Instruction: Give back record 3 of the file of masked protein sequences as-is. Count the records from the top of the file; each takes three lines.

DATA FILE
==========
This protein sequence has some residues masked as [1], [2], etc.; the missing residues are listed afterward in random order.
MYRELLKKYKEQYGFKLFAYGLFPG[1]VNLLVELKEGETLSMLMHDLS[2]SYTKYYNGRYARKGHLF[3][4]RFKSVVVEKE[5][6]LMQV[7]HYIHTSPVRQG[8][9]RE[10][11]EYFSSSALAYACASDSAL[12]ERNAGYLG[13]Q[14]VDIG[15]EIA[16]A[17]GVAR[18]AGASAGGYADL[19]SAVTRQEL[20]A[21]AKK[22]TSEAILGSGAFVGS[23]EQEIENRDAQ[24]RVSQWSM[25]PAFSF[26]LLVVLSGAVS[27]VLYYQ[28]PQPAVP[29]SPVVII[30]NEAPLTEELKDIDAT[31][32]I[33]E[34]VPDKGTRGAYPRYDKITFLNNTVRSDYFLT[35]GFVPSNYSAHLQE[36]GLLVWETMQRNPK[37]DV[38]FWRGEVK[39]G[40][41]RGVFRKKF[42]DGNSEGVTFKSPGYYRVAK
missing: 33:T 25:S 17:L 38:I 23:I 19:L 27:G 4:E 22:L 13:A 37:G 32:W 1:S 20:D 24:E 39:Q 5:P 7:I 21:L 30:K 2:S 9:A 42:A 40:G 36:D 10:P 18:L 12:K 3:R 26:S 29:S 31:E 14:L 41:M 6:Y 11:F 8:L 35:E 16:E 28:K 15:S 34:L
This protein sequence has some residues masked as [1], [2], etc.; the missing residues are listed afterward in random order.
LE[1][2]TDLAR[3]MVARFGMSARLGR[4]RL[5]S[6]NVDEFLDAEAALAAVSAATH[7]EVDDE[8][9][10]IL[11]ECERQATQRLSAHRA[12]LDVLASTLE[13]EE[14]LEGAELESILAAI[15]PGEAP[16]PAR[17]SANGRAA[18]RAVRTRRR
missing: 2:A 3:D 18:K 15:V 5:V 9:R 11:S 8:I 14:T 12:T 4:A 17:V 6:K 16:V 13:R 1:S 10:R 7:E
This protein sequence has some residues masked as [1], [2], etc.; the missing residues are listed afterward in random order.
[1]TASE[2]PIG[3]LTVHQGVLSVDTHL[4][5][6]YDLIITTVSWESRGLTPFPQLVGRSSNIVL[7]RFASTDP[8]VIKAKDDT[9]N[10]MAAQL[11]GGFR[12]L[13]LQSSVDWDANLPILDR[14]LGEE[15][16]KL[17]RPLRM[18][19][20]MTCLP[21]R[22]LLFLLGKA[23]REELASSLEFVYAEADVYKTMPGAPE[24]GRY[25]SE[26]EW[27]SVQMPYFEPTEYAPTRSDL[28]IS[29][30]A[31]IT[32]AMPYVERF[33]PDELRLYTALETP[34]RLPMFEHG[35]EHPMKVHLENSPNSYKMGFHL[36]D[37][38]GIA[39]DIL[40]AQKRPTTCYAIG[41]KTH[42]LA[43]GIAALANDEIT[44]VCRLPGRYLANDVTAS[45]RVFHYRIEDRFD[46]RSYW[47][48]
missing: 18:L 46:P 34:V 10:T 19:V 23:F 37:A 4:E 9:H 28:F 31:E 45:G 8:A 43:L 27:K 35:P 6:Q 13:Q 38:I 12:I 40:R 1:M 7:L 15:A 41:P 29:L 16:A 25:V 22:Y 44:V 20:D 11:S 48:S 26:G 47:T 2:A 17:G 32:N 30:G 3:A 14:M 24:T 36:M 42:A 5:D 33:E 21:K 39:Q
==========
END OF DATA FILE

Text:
This protein sequence has some residues masked as [1], [2], etc.; the missing residues are listed afterward in random order.
[1]TASE[2]PIG[3]LTVHQGVLSVDTHL[4][5][6]YDLIITTVSWESRGLTPFPQLVGRSSNIVL[7]RFASTDP[8]VIKAKDDT[9]N[10]MAAQL[11]GGFR[12]L[13]LQSSVDWDANLPILDR[14]LGEE[15][16]KL[17]RPLRM[18][19][20]MTCLP[21]R[22]LLFLLGKA[23]REELASSLEFVYAEADVYKTMPGAPE[24]GRY[25]SE[26]EW[27]SVQMPYFEPTEYAPTRSDL[28]IS[29][30]A[31]IT[32]AMPYVERF[33]PDELRLYTALETP[34]RLPMFEHG[35]EHPMKVHLENSPNSYKMGFHL[36]D[37][38]GIA[39]DIL[40]AQKRPTTCYAIG[41]KTH[42]LA[43]GIAALANDEIT[44]VCRLPGRYLANDVTAS[45]RVFHYRIEDRFD[46]RSYW[47][48]
missing: 18:L 46:P 34:V 10:T 19:V 23:F 37:A 4:E 9:H 28:F 31:E 45:G 8:A 43:L 27:K 35:P 6:Q 13:Q 38:I 12:I 40:R 1:M 7:L 15:A 41:P 29:L 16:A 25:V 22:Y 44:V 20:D 11:S 48:S 26:G 47:T 2:A 17:G 32:N 30:G 3:A 14:M 24:T 36:M 42:A 5:D 33:E 21:K 39:Q